During Austen’s era, fashion leaders looked to the past for inspiration. Anything that resembled ancient Rome or Greece was bound to be popular, from sandals and nymph like gowns, to short hair cuts for ladies, like the Titus or Brutus.
One accessory that remained popular from the late 1700’s through mid 1800’s, was the bandeau (plural=bandeaux). The name comes from the French word for “strip” and involved wrapping ribbon, pearls or a length of fabric though one’s hairstyle, or around one’s head (sometimes even the forehead). The result was often styled “à la Grecque”, no doubt heightening it’s appeal all the more.
Every year at the Jane Austen Centre we select a member staff to represent us in marketing and advertising as the Face of The Jane Austen Centre.
Our staff enjoy the process. We get in a professional photographer and spend quite a bit of time getting the look just right.
Elle is wearing her guide costume plus a bonnet made from velvet. She is accessorised with a lace fan, lace gloves and a string of pearls. Normally our guides don’t use these accessories but we all now feel that they should! We will invest in a few more important items for everyone to wear.
You might remember seeing other members of staff in the same role. 2 years ago it was Becca our Online Giftshop manager, last year it was Jennie the Centre Manager and this year it’s Elle one of our guides. She looks great don’t you think?
Photo by Owen Benson
Colours in Regency Fashion
Colours are always integral to fashion and the names given to the new shades of the season as imaginative as they are confusing. Where trend gurus of 2006 push aubergine, petrol, raspberry, mustard, and moss on us; their counterparts of two centuries ago were not slow in urging its female readership to wear coquelicot, canary, pomona, jonquil or puce. But what did the colours really look like?
While ivory, rose, peach and lavender are quite easy to figure out, others are more obscure. Many colours were named after plants; roses being rosy red and lavender a delicate pale greyish purple. Slate, a dark grey reminiscent of paving stones, was popular for riding and walking dresses, while light purples, such as violet or lilac, adorned many a modest maiden. In Jane Austen’s time dyes were expensive, pigments made of natural substances and the resulting hues rather muted compared to our modern artificial dyes, hence even a bright yellow would not be as bright as we would imagine. Few pigments were colourfast; many faded in the sunlight or ran in the wash.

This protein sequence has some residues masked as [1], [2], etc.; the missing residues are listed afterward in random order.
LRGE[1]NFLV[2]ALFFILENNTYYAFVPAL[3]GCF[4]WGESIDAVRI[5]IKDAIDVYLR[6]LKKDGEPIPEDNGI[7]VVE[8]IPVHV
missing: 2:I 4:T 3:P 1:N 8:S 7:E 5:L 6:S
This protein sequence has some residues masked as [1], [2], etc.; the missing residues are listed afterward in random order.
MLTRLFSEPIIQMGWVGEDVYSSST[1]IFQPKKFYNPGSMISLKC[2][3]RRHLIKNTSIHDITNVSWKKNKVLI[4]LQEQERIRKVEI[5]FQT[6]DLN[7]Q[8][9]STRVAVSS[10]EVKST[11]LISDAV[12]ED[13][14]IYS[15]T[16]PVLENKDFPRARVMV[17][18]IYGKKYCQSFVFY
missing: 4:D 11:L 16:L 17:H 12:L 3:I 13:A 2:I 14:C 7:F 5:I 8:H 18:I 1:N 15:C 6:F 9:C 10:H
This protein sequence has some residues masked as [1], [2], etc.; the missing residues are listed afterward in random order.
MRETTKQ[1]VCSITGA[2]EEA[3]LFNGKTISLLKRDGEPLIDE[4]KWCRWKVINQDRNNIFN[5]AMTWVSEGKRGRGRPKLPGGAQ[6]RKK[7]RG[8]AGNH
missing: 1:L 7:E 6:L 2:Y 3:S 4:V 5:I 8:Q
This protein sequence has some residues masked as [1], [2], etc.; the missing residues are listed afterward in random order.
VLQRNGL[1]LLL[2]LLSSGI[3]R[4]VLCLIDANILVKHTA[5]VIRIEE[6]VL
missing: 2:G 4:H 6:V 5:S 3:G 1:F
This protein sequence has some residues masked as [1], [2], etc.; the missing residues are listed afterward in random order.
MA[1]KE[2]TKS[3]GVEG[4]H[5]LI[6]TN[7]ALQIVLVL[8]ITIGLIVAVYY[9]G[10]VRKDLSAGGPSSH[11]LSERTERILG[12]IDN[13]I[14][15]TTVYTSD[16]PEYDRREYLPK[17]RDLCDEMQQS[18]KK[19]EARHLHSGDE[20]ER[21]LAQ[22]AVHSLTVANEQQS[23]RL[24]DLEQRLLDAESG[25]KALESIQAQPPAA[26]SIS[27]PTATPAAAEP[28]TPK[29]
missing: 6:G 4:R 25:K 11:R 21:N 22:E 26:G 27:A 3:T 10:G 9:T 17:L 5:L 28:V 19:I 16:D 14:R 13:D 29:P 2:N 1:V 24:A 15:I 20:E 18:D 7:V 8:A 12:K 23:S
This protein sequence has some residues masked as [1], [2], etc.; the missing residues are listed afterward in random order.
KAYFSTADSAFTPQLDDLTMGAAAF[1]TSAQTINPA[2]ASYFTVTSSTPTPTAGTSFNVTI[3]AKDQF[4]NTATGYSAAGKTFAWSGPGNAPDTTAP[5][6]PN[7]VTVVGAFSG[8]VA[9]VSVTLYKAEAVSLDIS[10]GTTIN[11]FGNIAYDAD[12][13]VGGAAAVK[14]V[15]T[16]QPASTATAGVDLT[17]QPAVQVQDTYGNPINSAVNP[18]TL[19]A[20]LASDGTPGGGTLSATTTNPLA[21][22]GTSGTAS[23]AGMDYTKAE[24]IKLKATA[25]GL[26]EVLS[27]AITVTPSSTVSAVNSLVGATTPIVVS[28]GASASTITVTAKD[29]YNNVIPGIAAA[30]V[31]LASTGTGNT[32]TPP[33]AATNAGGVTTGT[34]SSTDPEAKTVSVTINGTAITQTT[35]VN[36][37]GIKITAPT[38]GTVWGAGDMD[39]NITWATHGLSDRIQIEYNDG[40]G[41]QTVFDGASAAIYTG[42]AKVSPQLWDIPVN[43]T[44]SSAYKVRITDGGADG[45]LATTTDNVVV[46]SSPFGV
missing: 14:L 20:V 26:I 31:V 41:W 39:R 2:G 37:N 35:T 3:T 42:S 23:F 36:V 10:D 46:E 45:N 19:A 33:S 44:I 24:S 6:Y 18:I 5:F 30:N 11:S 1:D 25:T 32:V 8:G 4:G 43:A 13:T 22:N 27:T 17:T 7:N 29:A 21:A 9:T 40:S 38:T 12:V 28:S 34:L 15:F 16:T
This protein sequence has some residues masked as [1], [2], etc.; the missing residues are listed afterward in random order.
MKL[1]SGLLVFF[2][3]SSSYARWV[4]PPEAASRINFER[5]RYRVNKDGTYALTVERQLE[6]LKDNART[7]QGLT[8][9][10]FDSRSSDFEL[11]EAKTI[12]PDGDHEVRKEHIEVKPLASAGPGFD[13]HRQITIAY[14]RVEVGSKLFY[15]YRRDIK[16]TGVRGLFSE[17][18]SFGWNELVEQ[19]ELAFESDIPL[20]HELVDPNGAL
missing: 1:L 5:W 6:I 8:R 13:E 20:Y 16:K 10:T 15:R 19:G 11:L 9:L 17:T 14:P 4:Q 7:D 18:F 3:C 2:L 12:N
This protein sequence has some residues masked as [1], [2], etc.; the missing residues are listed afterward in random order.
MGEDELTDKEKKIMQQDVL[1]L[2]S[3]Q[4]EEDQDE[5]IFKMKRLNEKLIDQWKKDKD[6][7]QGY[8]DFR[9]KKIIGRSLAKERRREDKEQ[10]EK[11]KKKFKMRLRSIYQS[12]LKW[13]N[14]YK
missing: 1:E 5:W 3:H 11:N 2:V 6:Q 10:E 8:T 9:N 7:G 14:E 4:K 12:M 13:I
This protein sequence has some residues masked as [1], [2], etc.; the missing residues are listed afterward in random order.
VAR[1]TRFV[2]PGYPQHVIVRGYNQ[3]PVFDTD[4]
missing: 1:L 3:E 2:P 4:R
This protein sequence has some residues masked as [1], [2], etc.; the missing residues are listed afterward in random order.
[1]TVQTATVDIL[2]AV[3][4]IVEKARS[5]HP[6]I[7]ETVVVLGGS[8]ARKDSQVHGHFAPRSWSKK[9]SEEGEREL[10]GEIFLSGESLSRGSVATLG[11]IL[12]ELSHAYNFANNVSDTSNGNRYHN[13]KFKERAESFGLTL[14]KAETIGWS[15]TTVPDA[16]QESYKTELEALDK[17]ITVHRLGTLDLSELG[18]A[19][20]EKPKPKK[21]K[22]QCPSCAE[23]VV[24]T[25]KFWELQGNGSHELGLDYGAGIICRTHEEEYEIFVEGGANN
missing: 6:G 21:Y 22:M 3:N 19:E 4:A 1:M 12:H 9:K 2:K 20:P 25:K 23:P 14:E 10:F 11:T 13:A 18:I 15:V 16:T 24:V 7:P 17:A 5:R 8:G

Chokers (necklaces that sit tight to the throat) have been popular throughout history– from Anne Boleyn’s famous “B”, to Empress Sisi’s simple black ribbon. Today they can be found made of anything from hemp to diamonds.
During Jane Austen’s lifetime, chokers were worn in many forms, from this vintage Georgian aquamarine and diamond creation, tied on with ribbon, to strands of pearls, to a simple ribbon tied about the neck. During the French Revolution, female French expatriots used to wear a thin red ribbon choker as a silent testament to their own narrow escape and in memory of their many friends and family members who were not as lucky. Soon all of London wanted to wear the red ribbon, beginning one of the first times in history when a ribbon has been used as a gesture of solidarity and sympathy with a class of victims.
Ribbon chokers might also be accented by a jeweled slide or cameo pin.
Here are a few images of chokers throughout history, from Anne Boleyn (1507-1536), to Charlotte of Mecklenburg-Strelitz (1744–1818) to Queen Victoria (1819–1901) and Mary of Teck (1867–1953) who preferred the style with ropes of pearls.